RHR_Rob
Member for: 13 years 9 months

Re: Why The Mtb Course For The Rio 2016 Olympic Games Is Special

Postby Rik on Tue 23/Aug/16 12:38pm

RHR_Rob wrote:i would be well pissed off if my electronic gears (i assume he was using) packed up on the Olympics.


I'm betting the gears thing was a pretty simple fix. something dumb like the RD went into 'crash protection' mode or a plug came loose (assuming it wasn't a wireless setup), but who's got time in the middle of an Olympic medal race to stop and check all your connectors are secure. Frustrating. But looking for the silver lining, he should take a bash the Single speed champs, :p (Sorry Sam)
Rik
User avatar
""Cities are becoming more rational again, after the folly of car-centric planning," Colville-Andersen"
Member for: 9 years 4 months

Re: Why The Mtb Course For The Rio 2016 Olympic Games Is Special

Postby wgtngrl on Wed 24/Aug/16 11:33am

RHR_Rob wrote:I do also wounder why they don't carry a Co2 - it wouldn't work with every puncture but it would if you burped or had a slow puncture.

I completely agree. A few riders still did up until a couple of years ago. Now none of them seem to. I remember seeing the spares sometimes appearing to come loose and probably be a bit of a pain, but I'd rather come up with a better way to secure at least the CO2 than cost a medal at such an important race. I had to wonder how much of a difference it could have made to Sabine Spitz and Maja Wloszczowska at world champs - especially Sabine puncturing so far from the tech zone.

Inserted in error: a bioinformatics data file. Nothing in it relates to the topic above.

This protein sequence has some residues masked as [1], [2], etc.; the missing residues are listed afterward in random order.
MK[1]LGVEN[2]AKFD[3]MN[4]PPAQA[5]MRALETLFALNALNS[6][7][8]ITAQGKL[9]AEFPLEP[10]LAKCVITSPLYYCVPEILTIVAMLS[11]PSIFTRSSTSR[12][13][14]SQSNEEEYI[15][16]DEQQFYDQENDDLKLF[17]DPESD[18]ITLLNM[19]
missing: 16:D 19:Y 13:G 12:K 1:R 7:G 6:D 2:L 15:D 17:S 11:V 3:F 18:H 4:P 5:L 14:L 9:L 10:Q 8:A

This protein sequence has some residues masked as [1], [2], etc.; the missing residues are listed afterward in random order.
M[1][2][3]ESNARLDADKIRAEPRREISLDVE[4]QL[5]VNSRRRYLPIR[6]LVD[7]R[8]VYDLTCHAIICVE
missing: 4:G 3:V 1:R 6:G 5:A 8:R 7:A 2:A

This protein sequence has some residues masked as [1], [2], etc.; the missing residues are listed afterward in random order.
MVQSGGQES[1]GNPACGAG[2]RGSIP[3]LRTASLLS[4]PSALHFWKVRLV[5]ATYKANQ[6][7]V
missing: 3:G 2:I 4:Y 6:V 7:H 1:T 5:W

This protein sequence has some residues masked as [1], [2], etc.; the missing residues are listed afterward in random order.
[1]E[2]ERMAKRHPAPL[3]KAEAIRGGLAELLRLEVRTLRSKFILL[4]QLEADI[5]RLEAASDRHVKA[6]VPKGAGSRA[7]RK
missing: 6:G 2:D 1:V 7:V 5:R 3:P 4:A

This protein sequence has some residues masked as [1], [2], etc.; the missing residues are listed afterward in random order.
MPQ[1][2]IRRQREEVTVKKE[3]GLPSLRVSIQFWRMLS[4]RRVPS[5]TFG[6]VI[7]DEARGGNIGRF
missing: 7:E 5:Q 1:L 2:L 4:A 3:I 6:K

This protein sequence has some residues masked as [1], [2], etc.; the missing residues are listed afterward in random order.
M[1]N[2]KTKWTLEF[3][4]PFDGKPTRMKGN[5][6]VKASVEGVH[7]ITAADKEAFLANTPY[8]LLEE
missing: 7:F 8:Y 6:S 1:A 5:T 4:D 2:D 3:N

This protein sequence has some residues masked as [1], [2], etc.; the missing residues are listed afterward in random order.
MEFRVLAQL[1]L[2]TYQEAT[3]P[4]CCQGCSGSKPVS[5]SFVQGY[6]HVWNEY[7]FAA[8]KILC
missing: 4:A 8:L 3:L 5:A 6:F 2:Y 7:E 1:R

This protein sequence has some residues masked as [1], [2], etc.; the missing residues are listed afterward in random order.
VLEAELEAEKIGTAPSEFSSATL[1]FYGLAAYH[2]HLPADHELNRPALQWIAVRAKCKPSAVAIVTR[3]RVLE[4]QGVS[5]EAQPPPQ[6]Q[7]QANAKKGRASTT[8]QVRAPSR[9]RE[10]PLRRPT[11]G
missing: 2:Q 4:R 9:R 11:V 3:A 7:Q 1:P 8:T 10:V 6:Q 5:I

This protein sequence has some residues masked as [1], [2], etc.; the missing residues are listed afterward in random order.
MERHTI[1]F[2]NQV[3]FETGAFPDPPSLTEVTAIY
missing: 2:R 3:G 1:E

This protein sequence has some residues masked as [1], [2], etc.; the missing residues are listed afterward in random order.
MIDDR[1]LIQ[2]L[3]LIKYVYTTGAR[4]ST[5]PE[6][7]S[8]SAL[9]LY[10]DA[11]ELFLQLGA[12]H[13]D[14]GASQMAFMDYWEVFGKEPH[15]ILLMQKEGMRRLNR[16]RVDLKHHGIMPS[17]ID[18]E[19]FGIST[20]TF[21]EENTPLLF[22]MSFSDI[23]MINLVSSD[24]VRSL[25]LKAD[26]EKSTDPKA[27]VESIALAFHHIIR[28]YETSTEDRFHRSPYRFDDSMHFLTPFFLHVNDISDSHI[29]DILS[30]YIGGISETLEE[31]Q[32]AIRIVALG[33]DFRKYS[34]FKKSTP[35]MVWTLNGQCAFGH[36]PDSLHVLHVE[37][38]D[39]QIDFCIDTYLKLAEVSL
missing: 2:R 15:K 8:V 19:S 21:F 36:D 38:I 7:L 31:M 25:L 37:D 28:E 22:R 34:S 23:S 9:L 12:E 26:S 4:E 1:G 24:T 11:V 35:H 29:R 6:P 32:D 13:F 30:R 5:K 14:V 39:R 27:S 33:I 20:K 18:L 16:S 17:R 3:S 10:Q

Another thing is that at that level often there is no sealant (to save weight). So even small holes can be catastrophic.

The Rio course was definitely going to damage light weight rubber if the lines weren't perfect - and it was the type of fatiguing course that invited small mistakes. The riders had to make the call. Note that Nino has been running Maxxis since the La Bresse world cup where first raced the 29er (with tubulars) and punctured twice.
wgtngrl
User avatarMedal
Member for: 13 years 4 months

Re: Why The Mtb Course For The Rio 2016 Olympic Games Is Special

Postby RHR_Rob on Wed 24/Aug/16 11:58am

wgtngrl wrote:
RHR_Rob wrote:
Another thing is that at that level often there is no sealant (to save weight). So even small holes can be catastrophic.



Well then they deserve what they get......
RHR_Rob
Member for: 13 years 9 months

Re: Why The Mtb Course For The Rio 2016 Olympic Games Is Special

Postby wgtngrl on Wed 24/Aug/16 2:17pm

RHR_Rob wrote:
wgtngrl wrote:Another thing is that at that level often there is no sealant (to save weight). So even small holes can be catastrophic.


Well then they deserve what they get......

That'll generally be done with a more robust tyre, weighing up that there is less risk of getting a puncture in the first place. So in terms of deserving what they get, no more so than running lighter rubber. There are lots of little decisions made where risk vs benefit has to be, and is, considered.
wgtngrl
User avatarMedal
Member for: 13 years 4 months

Re: Why The Mtb Course For The Rio 2016 Olympic Games Is Special

Postby mfw on Wed 24/Aug/16 2:39pm

Exo Minions FTW :D
mfw
User avatarMedal
Member for: 9 years 11 months

Cross Country Racing | Cycling | Mountain Biking | News - Latest Posts

Who is online

58 Users browsing this website: Google [Bot], Google Adsense [Bot] and 54 guests

REMEBER TO CLICK THE LINKS WHEN BUYING FROM VORB SUPPORTERS


  • ProBikeKit
  • Torpedo7
  • Vorb Shop
  • Wiggle
  • Chain Reaction Cycles
  • GT Bicycles
  • Merlin Cycles